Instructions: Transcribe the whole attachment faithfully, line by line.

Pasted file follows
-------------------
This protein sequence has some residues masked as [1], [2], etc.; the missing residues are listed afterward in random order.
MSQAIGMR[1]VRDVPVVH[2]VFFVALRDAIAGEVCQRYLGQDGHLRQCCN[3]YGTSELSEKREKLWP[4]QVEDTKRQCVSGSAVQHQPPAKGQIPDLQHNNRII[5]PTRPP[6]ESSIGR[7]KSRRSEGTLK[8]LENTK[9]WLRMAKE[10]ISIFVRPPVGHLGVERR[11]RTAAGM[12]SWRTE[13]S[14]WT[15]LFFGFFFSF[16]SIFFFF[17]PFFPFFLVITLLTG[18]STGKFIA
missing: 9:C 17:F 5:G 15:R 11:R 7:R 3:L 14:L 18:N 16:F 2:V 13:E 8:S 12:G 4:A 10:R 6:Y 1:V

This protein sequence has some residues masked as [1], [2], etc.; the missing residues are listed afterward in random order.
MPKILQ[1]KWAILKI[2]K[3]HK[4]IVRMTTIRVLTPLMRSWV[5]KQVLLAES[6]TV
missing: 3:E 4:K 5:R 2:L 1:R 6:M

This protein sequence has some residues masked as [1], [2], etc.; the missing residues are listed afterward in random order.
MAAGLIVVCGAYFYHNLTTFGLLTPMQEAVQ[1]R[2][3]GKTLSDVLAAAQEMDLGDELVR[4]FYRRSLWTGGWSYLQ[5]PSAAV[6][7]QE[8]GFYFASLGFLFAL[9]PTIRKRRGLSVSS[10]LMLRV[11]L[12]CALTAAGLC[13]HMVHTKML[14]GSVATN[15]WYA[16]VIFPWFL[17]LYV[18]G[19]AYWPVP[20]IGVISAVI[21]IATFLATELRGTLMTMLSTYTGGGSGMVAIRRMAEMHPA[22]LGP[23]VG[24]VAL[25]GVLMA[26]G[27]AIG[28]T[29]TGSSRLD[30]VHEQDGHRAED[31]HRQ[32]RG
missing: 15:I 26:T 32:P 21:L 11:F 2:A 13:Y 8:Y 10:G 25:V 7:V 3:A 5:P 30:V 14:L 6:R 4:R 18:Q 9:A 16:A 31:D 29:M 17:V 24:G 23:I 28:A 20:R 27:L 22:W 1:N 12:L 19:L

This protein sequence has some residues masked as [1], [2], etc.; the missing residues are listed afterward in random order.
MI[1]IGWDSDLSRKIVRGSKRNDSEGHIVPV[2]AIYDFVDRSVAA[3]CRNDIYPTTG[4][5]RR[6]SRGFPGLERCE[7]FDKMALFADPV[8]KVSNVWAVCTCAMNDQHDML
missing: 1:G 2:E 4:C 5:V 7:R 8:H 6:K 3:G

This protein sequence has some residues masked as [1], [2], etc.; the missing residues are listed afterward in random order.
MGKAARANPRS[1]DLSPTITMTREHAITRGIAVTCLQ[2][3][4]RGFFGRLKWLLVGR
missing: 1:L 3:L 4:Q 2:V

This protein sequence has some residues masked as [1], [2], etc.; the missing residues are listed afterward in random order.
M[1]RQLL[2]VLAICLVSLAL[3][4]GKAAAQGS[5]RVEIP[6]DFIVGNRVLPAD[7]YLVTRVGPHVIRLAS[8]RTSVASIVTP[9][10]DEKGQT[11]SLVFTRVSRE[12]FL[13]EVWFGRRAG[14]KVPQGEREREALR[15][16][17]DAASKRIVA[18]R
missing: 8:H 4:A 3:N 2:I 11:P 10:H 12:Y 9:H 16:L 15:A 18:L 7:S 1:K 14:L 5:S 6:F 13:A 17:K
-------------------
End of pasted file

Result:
This protein sequence has some residues masked as [1], [2], etc.; the missing residues are listed afterward in random order.
MSQAIGMR[1]VRDVPVVH[2]VFFVALRDAIAGEVCQRYLGQDGHLRQCCN[3]YGTSELSEKREKLWP[4]QVEDTKRQCVSGSAVQHQPPAKGQIPDLQHNNRII[5]PTRPP[6]ESSIGR[7]KSRRSEGTLK[8]LENTK[9]WLRMAKE[10]ISIFVRPPVGHLGVERR[11]RTAAGM[12]SWRTE[13]S[14]WT[15]LFFGFFFSF[16]SIFFFF[17]PFFPFFLVITLLTG[18]STGKFIA
missing: 9:C 17:F 5:G 15:R 11:R 7:R 3:L 14:L 18:N 16:F 2:V 13:E 8:S 12:G 4:A 10:R 6:Y 1:V

This protein sequence has some residues masked as [1], [2], etc.; the missing residues are listed afterward in random order.
MPKILQ[1]KWAILKI[2]K[3]HK[4]IVRMTTIRVLTPLMRSWV[5]KQVLLAES[6]TV
missing: 3:E 4:K 5:R 2:L 1:R 6:M

This protein sequence has some residues masked as [1], [2], etc.; the missing residues are listed afterward in random order.
MAAGLIVVCGAYFYHNLTTFGLLTPMQEAVQ[1]R[2][3]GKTLSDVLAAAQEMDLGDELVR[4]FYRRSLWTGGWSYLQ[5]PSAAV[6][7]QE[8]GFYFASLGFLFAL[9]PTIRKRRGLSVSS[10]LMLRV[11]L[12]CALTAAGLC[13]HMVHTKML[14]GSVATN[15]WYA[16]VIFPWFL[17]LYV[18]G[19]AYWPVP[20]IGVISAVI[21]IATFLATELRGTLMTMLSTYTGGGSGMVAIRRMAEMHPA[22]LGP[23]VG[24]VAL[25]GVLMA[26]G[27]AIG[28]T[29]TGSSRLD[30]VHEQDGHRAED[31]HRQ[32]RG
missing: 15:I 26:T 32:P 21:L 11:F 2:A 13:Y 8:Y 10:G 25:V 7:V 3:A 5:P 30:V 14:L 6:R 4:R 18:Q 9:A 16:A 31:D 29:M 17:V 24:G 23:I 28:A 20:R 27:L 22:W 1:N 12:L 19:L

This protein sequence has some residues masked as [1], [2], etc.; the missing residues are listed afterward in random order.
MI[1]IGWDSDLSRKIVRGSKRNDSEGHIVPV[2]AIYDFVDRSVAA[3]CRNDIYPTTG[4][5]RR[6]SRGFPGLERCE[7]FDKMALFADPV[8]KVSNVWAVCTCAMNDQHDML
missing: 1:G 2:E 4:C 5:V 7:R 8:H 6:K 3:G

This protein sequence has some residues masked as [1], [2], etc.; the missing residues are listed afterward in random order.
MGKAARANPRS[1]DLSPTITMTREHAITRGIAVTCLQ[2][3][4]RGFFGRLKWLLVGR
missing: 1:L 3:L 4:Q 2:V

This protein sequence has some residues masked as [1], [2], etc.; the missing residues are listed afterward in random order.
M[1]RQLL[2]VLAICLVSLAL[3][4]GKAAAQGS[5]RVEIP[6]DFIVGNRVLPAD[7]YLVTRVGPHVIRLAS[8]RTSVASIVTP[9][10]DEKGQT[11]SLVFTRVSRE[12]FL[13]EVWFGRRAG[14]KVPQGEREREALR[15][16][17]DAASKRIVA[18]R
missing: 8:H 4:A 3:N 2:I 11:P 10:H 12:Y 9:H 16:L 15:A 18:L 7:S 1:K 14:L 5:S 6:F 13:A 17:K